A: I wish I had known healthier habits. Many times, I would skip lunch or stay up very late. It can really take a toll on you after a while. I found I always did best on exams when I ate and slept well versus trying to study all night.

Q: Which school resources were the most helpful to you?

A: I found professors to be the most helpful resource. I would recommend taking advantage of any open-door hours they may have. Most are willing to help not only with their course, but any advice you may need.

Q: What is one piece of advice you would give to students?

A: Plan and keep track of your degree plan starting now, even if you are unsure of what major you want to declare. Use your first two years to fulfill any required common curriculum and use these courses to explore your passion and interests. Come senior year, you will be thankful to have everything in order.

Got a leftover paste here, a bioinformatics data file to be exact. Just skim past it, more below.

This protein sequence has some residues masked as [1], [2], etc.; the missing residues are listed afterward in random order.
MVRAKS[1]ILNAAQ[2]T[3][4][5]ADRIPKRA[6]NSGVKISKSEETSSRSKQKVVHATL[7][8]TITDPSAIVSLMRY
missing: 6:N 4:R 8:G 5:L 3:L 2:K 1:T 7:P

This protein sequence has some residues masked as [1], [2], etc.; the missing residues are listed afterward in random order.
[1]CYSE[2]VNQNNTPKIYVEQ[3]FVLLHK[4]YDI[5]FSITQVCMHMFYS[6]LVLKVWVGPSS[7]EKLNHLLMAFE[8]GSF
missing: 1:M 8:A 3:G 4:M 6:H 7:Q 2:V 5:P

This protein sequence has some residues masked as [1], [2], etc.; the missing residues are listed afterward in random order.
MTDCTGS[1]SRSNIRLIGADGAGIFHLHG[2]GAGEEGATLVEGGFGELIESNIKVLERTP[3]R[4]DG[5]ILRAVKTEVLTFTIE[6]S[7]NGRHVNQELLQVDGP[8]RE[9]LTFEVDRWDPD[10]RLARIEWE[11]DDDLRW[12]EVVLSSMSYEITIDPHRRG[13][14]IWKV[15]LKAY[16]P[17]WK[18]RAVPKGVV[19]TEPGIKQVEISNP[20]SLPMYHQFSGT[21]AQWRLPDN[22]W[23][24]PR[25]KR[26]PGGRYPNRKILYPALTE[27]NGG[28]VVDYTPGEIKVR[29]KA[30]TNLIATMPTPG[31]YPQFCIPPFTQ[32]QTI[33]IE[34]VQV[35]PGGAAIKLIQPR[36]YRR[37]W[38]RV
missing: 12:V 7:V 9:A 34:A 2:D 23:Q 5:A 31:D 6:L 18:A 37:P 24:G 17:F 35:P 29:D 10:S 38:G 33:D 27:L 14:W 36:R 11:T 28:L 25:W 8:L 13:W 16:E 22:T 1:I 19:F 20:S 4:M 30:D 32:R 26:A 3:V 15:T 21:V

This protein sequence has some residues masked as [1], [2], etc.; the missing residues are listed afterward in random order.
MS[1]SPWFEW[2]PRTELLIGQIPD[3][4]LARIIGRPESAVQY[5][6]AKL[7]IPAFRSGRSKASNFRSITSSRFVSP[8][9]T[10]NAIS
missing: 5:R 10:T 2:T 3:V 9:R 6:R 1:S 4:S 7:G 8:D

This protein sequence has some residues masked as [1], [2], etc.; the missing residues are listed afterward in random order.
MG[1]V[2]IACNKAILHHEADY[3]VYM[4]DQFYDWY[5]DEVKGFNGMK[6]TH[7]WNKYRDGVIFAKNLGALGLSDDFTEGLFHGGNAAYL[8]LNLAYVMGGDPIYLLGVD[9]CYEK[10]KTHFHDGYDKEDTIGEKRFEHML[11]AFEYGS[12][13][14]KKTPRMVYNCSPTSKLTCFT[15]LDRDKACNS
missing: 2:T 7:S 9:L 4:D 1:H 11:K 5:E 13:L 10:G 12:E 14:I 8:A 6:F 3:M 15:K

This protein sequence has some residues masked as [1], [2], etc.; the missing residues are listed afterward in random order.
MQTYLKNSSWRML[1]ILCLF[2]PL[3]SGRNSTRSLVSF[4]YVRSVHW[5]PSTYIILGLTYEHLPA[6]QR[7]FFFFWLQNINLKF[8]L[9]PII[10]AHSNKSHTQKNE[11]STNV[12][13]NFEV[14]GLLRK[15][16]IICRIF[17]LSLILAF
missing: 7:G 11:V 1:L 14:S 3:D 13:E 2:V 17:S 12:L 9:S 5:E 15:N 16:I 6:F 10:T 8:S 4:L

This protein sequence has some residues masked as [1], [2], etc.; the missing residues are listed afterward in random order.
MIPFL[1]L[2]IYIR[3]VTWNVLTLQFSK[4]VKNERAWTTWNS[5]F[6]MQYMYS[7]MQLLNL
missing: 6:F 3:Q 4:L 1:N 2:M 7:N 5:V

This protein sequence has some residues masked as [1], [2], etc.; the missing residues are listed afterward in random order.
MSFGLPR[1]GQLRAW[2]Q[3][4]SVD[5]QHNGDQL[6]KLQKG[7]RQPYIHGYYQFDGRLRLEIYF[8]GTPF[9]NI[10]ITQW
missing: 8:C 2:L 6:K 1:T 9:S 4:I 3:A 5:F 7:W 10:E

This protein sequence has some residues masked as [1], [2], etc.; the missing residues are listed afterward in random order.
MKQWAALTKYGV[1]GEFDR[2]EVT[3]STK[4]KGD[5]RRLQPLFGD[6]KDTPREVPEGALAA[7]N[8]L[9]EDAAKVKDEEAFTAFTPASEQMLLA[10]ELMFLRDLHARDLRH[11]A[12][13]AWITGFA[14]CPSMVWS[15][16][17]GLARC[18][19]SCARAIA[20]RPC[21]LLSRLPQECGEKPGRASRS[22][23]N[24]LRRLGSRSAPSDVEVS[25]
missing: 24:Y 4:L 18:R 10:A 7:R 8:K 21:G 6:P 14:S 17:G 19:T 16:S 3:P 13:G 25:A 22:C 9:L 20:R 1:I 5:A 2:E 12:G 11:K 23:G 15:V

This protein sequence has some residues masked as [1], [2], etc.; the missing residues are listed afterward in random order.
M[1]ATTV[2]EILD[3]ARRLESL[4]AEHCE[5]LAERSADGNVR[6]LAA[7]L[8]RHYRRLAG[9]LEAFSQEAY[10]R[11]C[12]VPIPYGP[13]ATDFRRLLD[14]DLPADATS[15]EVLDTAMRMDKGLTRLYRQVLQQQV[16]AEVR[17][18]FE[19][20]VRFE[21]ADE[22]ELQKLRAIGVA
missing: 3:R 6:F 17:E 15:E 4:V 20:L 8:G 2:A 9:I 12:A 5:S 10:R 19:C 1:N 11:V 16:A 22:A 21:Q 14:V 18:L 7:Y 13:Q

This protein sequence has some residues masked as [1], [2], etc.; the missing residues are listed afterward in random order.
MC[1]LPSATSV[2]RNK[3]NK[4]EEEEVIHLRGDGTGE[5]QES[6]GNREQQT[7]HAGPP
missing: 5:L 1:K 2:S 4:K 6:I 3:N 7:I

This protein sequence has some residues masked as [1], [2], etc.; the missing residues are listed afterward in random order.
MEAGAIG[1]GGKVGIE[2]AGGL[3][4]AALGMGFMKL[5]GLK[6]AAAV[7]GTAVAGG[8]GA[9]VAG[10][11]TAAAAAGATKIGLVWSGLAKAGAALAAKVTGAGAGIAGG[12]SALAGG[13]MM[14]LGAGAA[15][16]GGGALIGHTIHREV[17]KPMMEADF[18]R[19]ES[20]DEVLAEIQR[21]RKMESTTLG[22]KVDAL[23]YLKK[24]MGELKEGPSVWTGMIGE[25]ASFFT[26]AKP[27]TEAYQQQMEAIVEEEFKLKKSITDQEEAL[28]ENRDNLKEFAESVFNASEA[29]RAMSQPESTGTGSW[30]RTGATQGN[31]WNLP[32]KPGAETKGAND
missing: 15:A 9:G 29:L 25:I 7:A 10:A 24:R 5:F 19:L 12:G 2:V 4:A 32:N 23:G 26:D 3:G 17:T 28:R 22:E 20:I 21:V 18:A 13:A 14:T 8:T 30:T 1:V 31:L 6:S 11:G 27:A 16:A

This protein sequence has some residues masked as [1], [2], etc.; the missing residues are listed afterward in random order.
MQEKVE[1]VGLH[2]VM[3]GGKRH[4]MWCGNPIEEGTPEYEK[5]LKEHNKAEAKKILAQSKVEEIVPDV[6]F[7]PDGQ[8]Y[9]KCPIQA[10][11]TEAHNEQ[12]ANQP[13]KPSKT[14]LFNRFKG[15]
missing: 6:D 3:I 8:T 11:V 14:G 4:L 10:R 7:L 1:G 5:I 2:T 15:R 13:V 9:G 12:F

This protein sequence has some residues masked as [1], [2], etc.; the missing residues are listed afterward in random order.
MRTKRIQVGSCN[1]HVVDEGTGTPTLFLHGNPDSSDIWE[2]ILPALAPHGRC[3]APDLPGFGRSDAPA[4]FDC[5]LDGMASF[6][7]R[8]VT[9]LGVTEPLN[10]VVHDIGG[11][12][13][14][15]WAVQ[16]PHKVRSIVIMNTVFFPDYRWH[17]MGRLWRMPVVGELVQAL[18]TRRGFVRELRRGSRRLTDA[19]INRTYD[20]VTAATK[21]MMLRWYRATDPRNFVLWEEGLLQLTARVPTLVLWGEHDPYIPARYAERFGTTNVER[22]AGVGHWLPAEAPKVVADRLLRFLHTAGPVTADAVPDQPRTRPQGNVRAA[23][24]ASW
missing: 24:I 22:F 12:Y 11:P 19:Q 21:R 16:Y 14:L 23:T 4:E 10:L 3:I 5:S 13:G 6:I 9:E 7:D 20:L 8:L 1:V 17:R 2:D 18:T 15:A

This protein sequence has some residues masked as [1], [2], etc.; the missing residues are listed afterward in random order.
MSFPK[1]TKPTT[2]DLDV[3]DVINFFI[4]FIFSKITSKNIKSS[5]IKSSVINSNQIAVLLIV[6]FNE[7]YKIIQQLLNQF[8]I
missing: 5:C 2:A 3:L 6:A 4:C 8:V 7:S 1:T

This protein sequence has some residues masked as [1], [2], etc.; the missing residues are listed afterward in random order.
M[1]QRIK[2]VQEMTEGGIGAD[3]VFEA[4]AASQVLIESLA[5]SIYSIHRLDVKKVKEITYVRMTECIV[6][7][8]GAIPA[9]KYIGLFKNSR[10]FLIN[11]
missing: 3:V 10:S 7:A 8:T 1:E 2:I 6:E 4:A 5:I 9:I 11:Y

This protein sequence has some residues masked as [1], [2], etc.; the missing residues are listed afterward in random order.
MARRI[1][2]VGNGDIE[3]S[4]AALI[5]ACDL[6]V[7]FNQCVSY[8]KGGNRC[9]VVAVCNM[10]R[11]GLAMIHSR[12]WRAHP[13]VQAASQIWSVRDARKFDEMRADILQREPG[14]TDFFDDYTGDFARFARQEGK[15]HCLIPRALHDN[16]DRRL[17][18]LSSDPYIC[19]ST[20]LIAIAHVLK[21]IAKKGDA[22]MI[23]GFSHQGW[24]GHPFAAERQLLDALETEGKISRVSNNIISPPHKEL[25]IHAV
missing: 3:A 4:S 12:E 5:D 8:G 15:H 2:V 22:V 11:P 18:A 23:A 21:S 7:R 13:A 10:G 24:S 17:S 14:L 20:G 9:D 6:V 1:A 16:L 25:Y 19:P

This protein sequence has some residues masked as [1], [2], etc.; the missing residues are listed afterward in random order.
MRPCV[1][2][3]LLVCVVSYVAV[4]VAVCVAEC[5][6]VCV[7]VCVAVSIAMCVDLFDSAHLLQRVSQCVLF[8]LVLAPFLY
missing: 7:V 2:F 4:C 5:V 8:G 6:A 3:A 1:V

Prioritizing your time in college

Jose Treviño, a past scholarship recipient, shares how he learned to manage his time and how he stayed focused while in college. Treviño received a bachelor’s in environmental sciences from the University of Texas at Rio Grande Valley. He is a published author in the International Journal of Life Sciences Research for his research using natural agents to make cloudy fresh water clear.

Q: What tools do you use to help you stay organized?

A: A must, to me, is to get some type of organizer whether physical or digital and be detailed with anything and everything that you must do for the day, week, month, year, and years. Always think things through, do not just think short term, rather long term as well because it helps to have something to look forward to and work toward.

Q: How do you prepare for mid-terms and finals week?